Walking through the halls between her office and lab, Prof. Janice Jenkins explains how she has just bought the perfect condominium on Chicago’s lakefront. “It’s perfect. I’m on the 29th floor and I have a perfect view of the harbor.”

Paul Wong
– Photo and text by David Katz.

On sabbatical in Chicago for the year, Jenkins travels to the University’s Electrical Engineering and Computer Science Building a few times a month to oversee her medical computing laboratory and digital design laboratory. It is clear that Jenkins is equally as enthusiastic about her work as she is about her new “baby” on Lake Michigan.

Recognized as an Institute of Electrical and Electronics Engineers Fellow and an American College of Cardiology Fellow, Jenkins latest work is a combination of her expertise in engineering and cardiology. Currently, she is focused on the design of computer algorhythms for detecting abnormal heart rhythms, specifically for implantable cardioverter/defibrillators or ICDs. These devises reverse sudden cardiac death by automatic shocks directly to the heart. While abnormal heart rhythms used to be treated with drugs, researchers discovered these drugs had adverse affects. In the past few years ICD has become the major therapeutic treatment for abnormal heart rhythms. Well over 150,000 ICDs have been implanted in the U.S. at a cost of over $75,000 per patient.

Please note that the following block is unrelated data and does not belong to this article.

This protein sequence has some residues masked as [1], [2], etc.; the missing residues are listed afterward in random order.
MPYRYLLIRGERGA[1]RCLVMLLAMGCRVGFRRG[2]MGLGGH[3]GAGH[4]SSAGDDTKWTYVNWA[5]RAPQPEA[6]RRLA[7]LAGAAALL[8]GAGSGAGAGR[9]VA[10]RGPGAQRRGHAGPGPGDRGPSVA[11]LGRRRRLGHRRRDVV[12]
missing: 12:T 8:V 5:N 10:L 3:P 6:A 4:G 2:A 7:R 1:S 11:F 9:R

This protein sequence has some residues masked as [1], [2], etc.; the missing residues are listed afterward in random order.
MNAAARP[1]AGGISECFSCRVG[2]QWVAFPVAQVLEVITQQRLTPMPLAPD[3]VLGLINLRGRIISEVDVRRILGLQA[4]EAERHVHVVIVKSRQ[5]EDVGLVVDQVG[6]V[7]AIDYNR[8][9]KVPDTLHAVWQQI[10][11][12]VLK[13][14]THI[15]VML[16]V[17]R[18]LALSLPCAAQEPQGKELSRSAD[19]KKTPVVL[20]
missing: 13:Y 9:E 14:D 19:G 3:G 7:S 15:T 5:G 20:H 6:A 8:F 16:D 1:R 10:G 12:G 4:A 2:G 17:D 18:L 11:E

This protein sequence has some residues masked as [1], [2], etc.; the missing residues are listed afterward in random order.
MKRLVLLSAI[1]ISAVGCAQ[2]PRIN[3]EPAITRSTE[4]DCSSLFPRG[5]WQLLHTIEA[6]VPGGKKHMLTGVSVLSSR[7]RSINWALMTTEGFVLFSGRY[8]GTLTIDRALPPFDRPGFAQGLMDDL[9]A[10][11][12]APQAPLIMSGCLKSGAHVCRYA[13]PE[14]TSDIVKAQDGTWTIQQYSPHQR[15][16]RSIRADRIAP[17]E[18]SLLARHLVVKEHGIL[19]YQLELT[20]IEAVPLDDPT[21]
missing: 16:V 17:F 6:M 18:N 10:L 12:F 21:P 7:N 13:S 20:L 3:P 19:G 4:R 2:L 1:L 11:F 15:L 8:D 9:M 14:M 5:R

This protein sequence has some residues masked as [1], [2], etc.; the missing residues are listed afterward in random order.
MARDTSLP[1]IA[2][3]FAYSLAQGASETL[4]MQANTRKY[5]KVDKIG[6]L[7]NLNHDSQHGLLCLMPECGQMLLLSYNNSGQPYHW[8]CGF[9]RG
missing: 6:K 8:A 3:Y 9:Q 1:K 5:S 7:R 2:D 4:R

– Photo and text by David Katz.

Leave a comment

Your email address will not be published. Required fields are marked *